I walked down the street and saw the Battalion A & P Platoon and found the platoon leader, Lt. Pollock, who had been E Company's weapons platoon leader. I asked if I could bunk with his men. I explained what had happened and he said OK. I took the pill and nothing happened in 30 minutes. I got up and reported to the Aid Station, and the battalion surgeon gave me another pill to take after I got back to the cellar. He told me to be sure to sit down where I was to sleep. I waited another 30 minutes and nothing happened so I went back to the Aid Station and the surgeon was surprised to see me and asked if I had taken the pill and I said 'yes." I took the pill and do not remember a thing until 8 am the next morning.
I woke up and no one was around. I went outside and asked some of the men what was going on. The answer was that during the night a German plane flew over and dropped a bomb and a truck caught fire next to the ammo dump. Colonel Wohner got into the truck and drove it away. Everyone evacuated the cellar but they could not awaken me. I called Captain Watkins who told me to get a clean uniform, stay with the mess sergeant for two days, then report to him.
Does anyone in H Company 407th remember helping me??
----- Arnold Meyer
(Editor's note: Attempts were made throughout the text of the following story to place full names to the men listed in the story. For the most part, this is an educated guess and some names may very well be mistaken in their identy. The names were all taken from the division history book: With The 102d Infantry Division Through Germany, edited by Major Allen H. Mick. Using the text as a guide, associations with specific units were the basis for the name identifications. We are not attempting in any to rewrite the story. Any corrections are gladly welcomed.)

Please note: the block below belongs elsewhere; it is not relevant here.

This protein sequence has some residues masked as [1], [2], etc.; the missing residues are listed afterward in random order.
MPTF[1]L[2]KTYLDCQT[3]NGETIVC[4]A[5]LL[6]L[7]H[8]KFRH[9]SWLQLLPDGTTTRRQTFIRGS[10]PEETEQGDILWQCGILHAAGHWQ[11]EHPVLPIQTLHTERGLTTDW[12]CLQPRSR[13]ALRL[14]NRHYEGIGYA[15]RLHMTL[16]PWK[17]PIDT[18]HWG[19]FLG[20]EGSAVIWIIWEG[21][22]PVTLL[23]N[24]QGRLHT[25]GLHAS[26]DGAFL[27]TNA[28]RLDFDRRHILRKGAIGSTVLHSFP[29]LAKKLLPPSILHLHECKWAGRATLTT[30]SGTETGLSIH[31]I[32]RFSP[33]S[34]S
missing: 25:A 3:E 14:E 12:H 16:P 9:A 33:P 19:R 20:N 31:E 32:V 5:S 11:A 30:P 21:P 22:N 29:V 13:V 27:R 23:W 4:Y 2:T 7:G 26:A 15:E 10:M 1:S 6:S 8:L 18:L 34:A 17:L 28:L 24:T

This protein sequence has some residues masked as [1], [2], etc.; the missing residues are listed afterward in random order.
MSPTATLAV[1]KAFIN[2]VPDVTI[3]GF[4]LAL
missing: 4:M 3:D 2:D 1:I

Interested in some background information?
Check out the related links below...
United States Army, 102nd Infantry Division
102 Infantry Division
History of the 102nd Infantry Division
Attack on Linnich, Flossdorf, Rurdorf - 29 Nov -- 4 Dec 1944
Gardelegen War Crime
Gardelegen: April 13, 1945:
Massacre at the Isenschnibbe Barn
American Battle Monuments Commission: WWII Honor Roll
National World War II Memorial
The above story, "Who Was My Angel?", by Arnold Meyer, Co. E., 407th, was originally published in the 102d Division "Ozark Notes", Vol. 53, No. 3, Jan/Mar., 2001, pp. 14-15.
The story is re-printed here on World War II Stories -- In Their Own Words with the kind permission of the 102d Infantry Division Association, Ms. Hope Emerich, Historian. Our sincerest THANKS for the 102d Infantry Division Association allowing us to share some of their stories.
We would also like to extend our sincere THANKS to Mr. Edward L. Souder, former historian of Co. F., 405th Regiment. His collection of stories of the "Kitchen Histories Project" series entitled, Those Damn Doggies in F, were responsible for bringing the stories of the men of the 102nd Division to the forefront.
Original Story submitted on 25 March 2005.
Story added to website on 26 March 2005.
September 5, 2002.